2. By Mail. Written comments should be sent to the name and address listed in the ADDRESSES section of this document.
Statutory and Executive Order Reviews
Under Executive Order 12866 (58 FR 51735, October 4, 1993), this action is not a “significant regulatory action” and therefore is not subject to review by the Office of Management and Budget. For this reason, this action is also not subject to Executive Order 13211, “Actions Concerning Regulations That Significantly Affect Energy Supply, Distribution, or Use” (66 FR 28355, May 22, 2001). This action merely approves state law as meeting Federal requirements and imposes no additional requirements beyond those imposed by state law. Accordingly, the Administrator certifies that this rule will not have a significant economic impact on a substantial number of small entities under the Regulatory Flexibility Start Printed Page 52694Act (5 U.S.C. 601 et seq.). Because this rule approves pre-existing requirements under state law and does not impose any additional enforceable duty beyond that required by state law, it does not contain any unfunded mandate or significantly or uniquely affect small governments, as described in the Unfunded Mandates Reform Act of 1995 (Pub. L. 104-4).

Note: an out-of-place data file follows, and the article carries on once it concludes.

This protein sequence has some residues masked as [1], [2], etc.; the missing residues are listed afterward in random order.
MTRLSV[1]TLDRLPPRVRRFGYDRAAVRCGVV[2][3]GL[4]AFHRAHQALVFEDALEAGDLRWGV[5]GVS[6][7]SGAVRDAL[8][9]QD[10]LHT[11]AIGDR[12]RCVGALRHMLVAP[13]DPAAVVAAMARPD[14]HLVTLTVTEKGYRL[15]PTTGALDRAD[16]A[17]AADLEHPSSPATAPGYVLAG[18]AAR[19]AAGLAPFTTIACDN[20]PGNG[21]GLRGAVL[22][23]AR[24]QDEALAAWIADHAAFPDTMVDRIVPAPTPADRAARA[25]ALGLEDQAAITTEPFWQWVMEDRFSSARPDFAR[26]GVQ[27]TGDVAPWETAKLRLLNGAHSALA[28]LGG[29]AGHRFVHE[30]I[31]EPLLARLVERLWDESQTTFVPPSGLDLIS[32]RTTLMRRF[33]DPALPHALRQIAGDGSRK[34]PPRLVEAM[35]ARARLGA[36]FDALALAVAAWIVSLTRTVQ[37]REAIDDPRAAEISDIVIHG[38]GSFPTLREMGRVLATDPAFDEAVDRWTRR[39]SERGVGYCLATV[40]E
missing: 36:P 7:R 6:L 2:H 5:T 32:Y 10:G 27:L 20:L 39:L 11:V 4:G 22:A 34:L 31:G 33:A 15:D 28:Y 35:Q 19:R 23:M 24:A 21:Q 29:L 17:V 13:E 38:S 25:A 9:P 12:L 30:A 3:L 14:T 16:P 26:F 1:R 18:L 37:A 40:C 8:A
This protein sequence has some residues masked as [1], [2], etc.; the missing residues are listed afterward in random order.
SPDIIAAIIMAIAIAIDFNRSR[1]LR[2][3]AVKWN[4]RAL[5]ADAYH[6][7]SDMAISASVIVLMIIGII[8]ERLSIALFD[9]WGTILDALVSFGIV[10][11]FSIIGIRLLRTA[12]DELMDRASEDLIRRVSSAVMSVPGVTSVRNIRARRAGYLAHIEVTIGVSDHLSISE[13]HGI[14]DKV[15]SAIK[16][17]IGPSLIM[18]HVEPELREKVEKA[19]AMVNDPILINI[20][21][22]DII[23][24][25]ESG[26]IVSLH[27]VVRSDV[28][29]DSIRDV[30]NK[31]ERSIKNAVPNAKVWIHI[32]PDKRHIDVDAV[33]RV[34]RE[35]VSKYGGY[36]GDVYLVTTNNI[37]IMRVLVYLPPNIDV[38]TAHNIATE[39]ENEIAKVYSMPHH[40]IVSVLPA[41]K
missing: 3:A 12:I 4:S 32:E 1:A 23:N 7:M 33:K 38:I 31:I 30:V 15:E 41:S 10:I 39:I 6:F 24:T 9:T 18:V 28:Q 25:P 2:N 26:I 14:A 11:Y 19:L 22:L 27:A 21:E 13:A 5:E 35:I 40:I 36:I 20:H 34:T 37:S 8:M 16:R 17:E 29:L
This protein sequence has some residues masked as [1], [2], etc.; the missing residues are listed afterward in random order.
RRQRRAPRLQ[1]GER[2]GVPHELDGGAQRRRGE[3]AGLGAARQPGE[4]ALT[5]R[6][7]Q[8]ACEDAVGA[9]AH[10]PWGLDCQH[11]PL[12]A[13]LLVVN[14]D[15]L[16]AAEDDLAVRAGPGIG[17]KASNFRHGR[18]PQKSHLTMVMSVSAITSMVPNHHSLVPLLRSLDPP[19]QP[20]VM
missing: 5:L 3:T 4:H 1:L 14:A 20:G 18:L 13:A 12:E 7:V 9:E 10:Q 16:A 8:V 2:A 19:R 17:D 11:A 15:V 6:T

This rule also does not have tribal implications because it will not have a substantial direct effect on one or more Indian tribes, on the relationship between the Federal Government and Indian tribes, or on the distribution of power and responsibilities between the Federal Government and Indian tribes, as specified by Executive Order 13175 (65 FR 67249, November 9, 2000). This action also does not have Federalism implications because it does not have substantial direct effects on the States, on the relationship between the national government and the States, or on the distribution of power and responsibilities among the various levels of government, as specified in Executive Order 13132 (64 FR 43255, August 10, 1999). This action merely approves a state rule implementing a Federal standard, and does not alter the relationship or the distribution of power and responsibilities established in the CAA. This rule also is not subject to Executive Order 13045 “Protection of Children from Environmental Health Risks and Safety Risks” (62 FR 19885, April 23, 1997), because it is not economically significant.